Groupons are supporting the lifestyle of Josh Stevens for a year. Earlier this year the online coupon company threw down the gauntlet with the Groupon Challenge. Groupon dared someone to live off nothing but unlimited free Groupons for a year. Stevens went for it. Living life as the “Groupawn,” he’s about a quarter of the way through his year of traveling the country chasing Groupon deals for his basic needs. In Stevens’ Groupon universe, those basics can include carriage rides, yoga classes, boat cruises and lots of food.
Groupawn blog chronicles a year on coupons
Stevens, who used to be a corporate auditor, left his cubicle behind and accepted the Groupon challenge in May. He told CNN that he started with one pair of shoes, socks, underwear and a paper suit made of Groupons. Groupon gave him a laptop, camera, internet card and phone. Stevens can’t use or even touch money, but he’s supplied with online coupons that can be used for lodging, dining and shopping. He’s allowed only five visits from family and friends, with each visit lasting less than a day. He tracks his exploits in the Groupawn Blog as he barters using Groupon coupons for a place to crash, a ride or plane ticket.
Groupawn guy gains a following
If Stevens completes the challenge, he wins $100,000. The Milwaukee Journal Sentinel caught up with the Groupawn guy last weekend. He was passing through in pursuit of the next Groupon deal. Stevens told the Sentinel that he thought he would have to do a lot more bartering on the street. But when he talks about what he’s doing people want to become part of it. He arrived in Milwaukee more than three months into his Groupons tour, which has taken him to New York, Philadelphia, Washington, D.C., and several other cities so far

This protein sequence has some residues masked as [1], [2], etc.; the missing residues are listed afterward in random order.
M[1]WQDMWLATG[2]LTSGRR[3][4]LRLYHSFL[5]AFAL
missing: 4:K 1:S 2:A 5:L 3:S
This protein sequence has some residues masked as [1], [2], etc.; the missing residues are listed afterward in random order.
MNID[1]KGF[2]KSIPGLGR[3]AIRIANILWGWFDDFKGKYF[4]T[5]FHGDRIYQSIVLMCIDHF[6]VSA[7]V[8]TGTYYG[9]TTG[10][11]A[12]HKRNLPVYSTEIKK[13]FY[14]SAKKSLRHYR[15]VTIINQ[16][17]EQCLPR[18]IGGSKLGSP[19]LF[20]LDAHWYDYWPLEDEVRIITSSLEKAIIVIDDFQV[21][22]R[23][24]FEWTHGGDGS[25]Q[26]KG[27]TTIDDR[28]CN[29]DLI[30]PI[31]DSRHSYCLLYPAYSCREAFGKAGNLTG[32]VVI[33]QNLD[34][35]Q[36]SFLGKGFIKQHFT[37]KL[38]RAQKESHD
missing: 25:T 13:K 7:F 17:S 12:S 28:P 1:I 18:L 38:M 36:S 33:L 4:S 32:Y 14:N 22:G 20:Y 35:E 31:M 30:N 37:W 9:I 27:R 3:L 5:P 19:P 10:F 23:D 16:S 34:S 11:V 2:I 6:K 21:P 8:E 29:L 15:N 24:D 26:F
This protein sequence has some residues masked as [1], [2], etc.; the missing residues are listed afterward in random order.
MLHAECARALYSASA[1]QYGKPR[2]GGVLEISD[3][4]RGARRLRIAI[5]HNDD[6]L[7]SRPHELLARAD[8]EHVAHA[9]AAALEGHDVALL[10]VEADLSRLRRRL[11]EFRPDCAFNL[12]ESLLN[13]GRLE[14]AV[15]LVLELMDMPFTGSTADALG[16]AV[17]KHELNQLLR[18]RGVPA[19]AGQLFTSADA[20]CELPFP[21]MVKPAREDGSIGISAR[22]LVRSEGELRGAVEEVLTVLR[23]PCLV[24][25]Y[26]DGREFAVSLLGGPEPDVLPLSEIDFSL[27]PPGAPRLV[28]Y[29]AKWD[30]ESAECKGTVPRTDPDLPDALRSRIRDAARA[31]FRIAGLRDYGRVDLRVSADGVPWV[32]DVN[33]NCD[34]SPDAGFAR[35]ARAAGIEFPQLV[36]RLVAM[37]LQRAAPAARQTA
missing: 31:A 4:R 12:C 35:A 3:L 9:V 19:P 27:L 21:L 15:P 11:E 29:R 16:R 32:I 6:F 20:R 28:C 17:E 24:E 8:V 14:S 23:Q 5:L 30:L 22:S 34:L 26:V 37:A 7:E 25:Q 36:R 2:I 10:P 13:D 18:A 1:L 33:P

The Groupon business model
Groupons are daily deals offered by local merchants sold on the company’s website. The site offers Groupon deals in more than 165 markets in 22 countries to 11 million subscribers. The deal becomes valid when enough people buy in. If the quota is reached, buyers get links to print out their Groupons. If the deal doesn’t fly, the offer is canceled. Buyers aren’t charged for trying to cash in.
Groupons can bite the hand that feeds
The Groupon business model has been so successful that the Chicago Tribune said more than 500 Groupon clones have emerged online. But Groupon coupons can backfire for a business promoting its products and services. The Tribune reports that a growing list of local merchants have been overwhelmed by the Groupon response. A Chicago bagel company’s Groupon promotion cost $3 for an $8 voucher good for any menu item. Nearly 10,000 Groupons sold. After splitting 50 percent of the revenue with Groupon, the standard deal for most businesses, the bagel shop netted about $15,000 for giving up $80,000 worth of food.